Cantharidin Gel-forming Suspension
Cantharidin Gel-forming Suspension is a liquid vesicant medication comprised primarily of cantharidin and acetone. Cantharidin is a chemical derived from the secretions of one of several different types of blister beetles. When applied to the skin cantharidin causes blister formation.
Edge Pharma’s Cantharidin suspension has the same active ingredient as Cantharone® and Canthacur®. Due to compounding pharmacy regulations, US-based practices cannot purchase non-patient specific office use cantharidin from Canadian-based pharmacies. Cantharidin also cannot be purchased from traditional (503A) compounding pharmacies for office use, since these facilities do not maintain the proper process controls and undergo the required testing to ensure the product is safe for office use. Cantharidin from Edge allows practices to both be in compliance, as well as be secure the product is made in an FDA registered and inspected outsourcing facility.
Qualified practitioners can buy Cantharidin suspension in a 10 ml glass multi-dose bottle without providing patient names. Our online system makes purchasing cantharidin quick and easy.
- Cantharidin 0.7%
- Storage: room temperature
- Cantharidin 1.0%
- Salicylic Acid 30.0%
- Contains Podophyllum Resin
- Storage: room temperature
Cantharidin and HPV
Human Papilloma Virus (HPV) is the most common sexually transmitted disease worldwide, with an estimated 80% of individuals exposed by the age of 50.(1) Some 100 different types of HPV have been identified and of these 40 can affect the genital area. “Most HPV infections are self-limited and are asymptomatic or unrecognized.”(2) Condyloma Acuminatum (genital warts) are caused by HPV.(3)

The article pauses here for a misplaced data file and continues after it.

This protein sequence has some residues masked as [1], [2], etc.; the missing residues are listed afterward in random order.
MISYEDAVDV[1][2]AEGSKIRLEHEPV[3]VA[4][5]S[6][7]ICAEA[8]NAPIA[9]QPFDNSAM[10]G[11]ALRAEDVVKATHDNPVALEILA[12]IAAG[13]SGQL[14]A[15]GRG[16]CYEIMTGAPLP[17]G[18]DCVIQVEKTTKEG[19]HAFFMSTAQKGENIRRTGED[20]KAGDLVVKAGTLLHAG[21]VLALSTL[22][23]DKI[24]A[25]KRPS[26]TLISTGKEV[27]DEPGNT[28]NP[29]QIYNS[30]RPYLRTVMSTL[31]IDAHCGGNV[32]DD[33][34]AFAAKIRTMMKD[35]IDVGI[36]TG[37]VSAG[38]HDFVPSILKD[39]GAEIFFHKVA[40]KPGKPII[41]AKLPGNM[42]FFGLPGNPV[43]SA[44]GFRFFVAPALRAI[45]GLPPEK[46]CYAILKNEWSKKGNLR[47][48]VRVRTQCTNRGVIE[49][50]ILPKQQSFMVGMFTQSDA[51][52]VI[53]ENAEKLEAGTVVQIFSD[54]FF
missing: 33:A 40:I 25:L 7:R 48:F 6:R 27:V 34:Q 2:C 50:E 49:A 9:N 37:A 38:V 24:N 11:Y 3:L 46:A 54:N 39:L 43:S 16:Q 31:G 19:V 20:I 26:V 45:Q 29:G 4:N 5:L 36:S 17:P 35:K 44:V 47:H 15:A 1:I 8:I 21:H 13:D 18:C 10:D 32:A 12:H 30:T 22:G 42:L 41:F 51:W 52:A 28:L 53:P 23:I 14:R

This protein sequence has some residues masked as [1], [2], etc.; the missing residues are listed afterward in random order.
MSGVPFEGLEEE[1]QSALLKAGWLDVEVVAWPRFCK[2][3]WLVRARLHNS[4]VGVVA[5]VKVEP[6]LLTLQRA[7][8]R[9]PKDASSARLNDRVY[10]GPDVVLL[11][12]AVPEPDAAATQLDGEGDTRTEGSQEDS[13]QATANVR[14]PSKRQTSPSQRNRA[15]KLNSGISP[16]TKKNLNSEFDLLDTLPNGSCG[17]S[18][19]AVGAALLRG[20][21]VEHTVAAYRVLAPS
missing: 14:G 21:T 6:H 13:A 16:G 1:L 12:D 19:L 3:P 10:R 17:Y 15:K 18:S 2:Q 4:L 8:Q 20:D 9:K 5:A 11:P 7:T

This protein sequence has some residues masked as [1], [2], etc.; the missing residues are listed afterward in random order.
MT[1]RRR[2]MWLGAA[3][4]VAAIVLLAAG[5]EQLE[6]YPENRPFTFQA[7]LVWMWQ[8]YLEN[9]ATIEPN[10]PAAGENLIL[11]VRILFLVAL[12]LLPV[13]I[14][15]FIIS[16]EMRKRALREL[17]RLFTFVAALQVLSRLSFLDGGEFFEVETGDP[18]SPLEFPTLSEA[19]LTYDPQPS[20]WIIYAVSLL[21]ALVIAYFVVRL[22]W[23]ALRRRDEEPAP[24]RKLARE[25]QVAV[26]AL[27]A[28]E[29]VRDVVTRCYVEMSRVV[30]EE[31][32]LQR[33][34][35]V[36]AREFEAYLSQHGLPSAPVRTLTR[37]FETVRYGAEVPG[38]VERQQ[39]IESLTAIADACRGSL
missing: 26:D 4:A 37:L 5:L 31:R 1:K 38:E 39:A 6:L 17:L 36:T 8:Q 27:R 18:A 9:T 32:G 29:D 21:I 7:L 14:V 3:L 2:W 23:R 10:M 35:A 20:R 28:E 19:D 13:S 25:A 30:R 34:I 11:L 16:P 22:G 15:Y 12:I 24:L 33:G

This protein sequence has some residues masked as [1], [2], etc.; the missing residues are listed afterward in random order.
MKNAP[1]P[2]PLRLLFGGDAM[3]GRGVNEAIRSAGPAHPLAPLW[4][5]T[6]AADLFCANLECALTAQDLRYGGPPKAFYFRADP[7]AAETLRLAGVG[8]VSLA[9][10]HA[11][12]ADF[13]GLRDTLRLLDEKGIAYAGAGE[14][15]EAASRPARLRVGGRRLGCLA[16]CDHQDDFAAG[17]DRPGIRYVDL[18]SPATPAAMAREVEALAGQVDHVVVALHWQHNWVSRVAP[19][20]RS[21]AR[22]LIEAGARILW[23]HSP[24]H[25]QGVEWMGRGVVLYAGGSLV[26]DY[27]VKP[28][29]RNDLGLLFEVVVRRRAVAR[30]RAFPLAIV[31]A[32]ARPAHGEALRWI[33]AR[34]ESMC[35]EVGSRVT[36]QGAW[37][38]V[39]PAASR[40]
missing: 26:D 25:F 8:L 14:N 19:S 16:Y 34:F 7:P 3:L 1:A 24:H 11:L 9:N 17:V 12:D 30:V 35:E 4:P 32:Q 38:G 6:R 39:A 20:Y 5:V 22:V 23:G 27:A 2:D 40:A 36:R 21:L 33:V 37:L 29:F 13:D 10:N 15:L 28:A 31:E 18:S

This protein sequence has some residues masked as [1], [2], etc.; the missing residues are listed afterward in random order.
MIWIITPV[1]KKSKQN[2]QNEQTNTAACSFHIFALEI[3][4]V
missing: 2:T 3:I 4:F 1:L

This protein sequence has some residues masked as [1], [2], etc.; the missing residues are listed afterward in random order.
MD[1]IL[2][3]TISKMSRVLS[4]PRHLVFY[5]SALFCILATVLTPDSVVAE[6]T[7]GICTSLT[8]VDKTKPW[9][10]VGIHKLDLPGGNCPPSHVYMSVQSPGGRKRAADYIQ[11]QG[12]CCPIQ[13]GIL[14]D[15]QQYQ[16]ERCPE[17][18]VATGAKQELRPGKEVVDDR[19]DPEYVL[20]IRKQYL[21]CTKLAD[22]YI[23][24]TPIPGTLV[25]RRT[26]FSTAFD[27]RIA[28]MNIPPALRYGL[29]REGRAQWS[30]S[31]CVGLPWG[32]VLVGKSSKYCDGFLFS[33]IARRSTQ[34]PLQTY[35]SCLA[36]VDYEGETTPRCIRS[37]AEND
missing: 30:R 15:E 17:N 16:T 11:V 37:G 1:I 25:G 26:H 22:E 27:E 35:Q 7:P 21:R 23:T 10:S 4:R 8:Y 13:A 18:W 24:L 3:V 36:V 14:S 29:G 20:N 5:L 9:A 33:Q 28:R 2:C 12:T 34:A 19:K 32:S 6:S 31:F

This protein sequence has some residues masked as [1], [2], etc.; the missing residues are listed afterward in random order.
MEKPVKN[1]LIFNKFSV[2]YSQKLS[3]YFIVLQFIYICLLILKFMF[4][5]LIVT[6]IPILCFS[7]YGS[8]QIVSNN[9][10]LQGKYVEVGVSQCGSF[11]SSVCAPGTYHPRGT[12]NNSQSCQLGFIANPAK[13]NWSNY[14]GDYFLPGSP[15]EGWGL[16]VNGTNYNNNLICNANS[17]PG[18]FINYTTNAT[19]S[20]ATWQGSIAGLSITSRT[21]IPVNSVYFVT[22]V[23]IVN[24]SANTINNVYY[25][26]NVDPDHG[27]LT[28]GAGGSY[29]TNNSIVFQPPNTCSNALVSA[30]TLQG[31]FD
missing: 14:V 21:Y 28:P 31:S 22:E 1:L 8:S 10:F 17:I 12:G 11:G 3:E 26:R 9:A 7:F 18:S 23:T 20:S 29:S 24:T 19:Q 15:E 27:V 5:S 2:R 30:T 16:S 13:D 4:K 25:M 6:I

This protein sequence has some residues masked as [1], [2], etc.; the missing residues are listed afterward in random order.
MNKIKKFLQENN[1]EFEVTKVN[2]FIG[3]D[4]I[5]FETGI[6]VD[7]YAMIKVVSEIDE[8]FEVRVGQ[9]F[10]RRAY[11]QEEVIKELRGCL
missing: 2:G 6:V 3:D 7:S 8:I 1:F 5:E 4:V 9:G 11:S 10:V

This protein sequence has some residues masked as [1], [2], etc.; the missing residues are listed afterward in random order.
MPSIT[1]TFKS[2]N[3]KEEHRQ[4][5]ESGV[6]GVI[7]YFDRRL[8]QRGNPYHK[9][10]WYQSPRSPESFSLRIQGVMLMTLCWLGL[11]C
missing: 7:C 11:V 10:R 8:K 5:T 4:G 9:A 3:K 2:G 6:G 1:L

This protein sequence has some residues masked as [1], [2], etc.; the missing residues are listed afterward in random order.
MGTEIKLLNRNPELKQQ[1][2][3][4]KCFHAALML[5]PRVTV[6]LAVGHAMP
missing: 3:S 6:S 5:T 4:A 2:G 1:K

Topical wart treatments for genital warts may include:
- Imiquimod (Aldara, Zyclara)
- Podophyllin and podofilox (Condylox)
- Trichloroacetic acid
- Sinecatechins (Veregen)(4)
Another treatment regimen, cantharidin and cantharidin combination products, work by causing skin to blister and then peel off. “They are used by doctors to remove external genital warts (i.e. warts on the penis or the vulva.)” Cantharidin, like other topical treatments, causes some local pain or blistering.(5)
A study published in a 2018 medical journal compared cantharidin 0.7% with trichloroacetic acid (TCA) on women with newly diagnosed genital warts. Half of the subjects were treated with cantharidin and half with TCA. Subjects were asked to return two weeks after the procedure for evaluation.(3)
A total of 15 warts were treated with cantharidin and 14 with TCA. The subjects treated with cantharidin had 100% clearance of warts compared with 66% clearance for those treated with TCA.(3)
The study concluded, “Further work and higher power studies are necessary to compare this modality to others as well as to determine if this treatment modality can be safely adapted for use on larger warts, warts closer to mucosal surfaces and on internal warts as these are harder to treat with conventional modalities.”(3)
(1 )Hathaway, Jon K. M.D., PhD, Clinical Obstetrics and Gynecology, HPV: Diagnosis, Prevention, and Treatment, https://pubmed.ncbi.nlm.nih.gov/
(2) Centers for Disease Control and Prevention, Human Papillomavirus (HPV) Infection, https://www.cdc.gov/
(3) Recanati, M. M.D., Kramer, K. M.D., et. al., Clinical and Experimental Obstetrics and Gynecology, Cantharidin is Superior to Trichloroacetic Acid for the Treatment of Non-mucosal Genital Warts: A Pilot Randomized Controlled Trial, https://www.ncbi.nlm.nih.gov/
(4) Mayo Clinic, Genital Warts: Diagnosis and Treatment, https://www.mayoclinic.org/
(5) Skin Care Alliance, Genital Warts: Diagnosis and Treatment, https://www.canadianskin.ca/
Cantharidin and Molluscum Contagiosum
Molluscum Contagiosum is a common viral infection of the skin, usually found in children. Adults with weakened immune systems can also be affected. Molluscum contagiosum results in round, painless bumps that range in size from a pinhead to a pencil eraser.(1)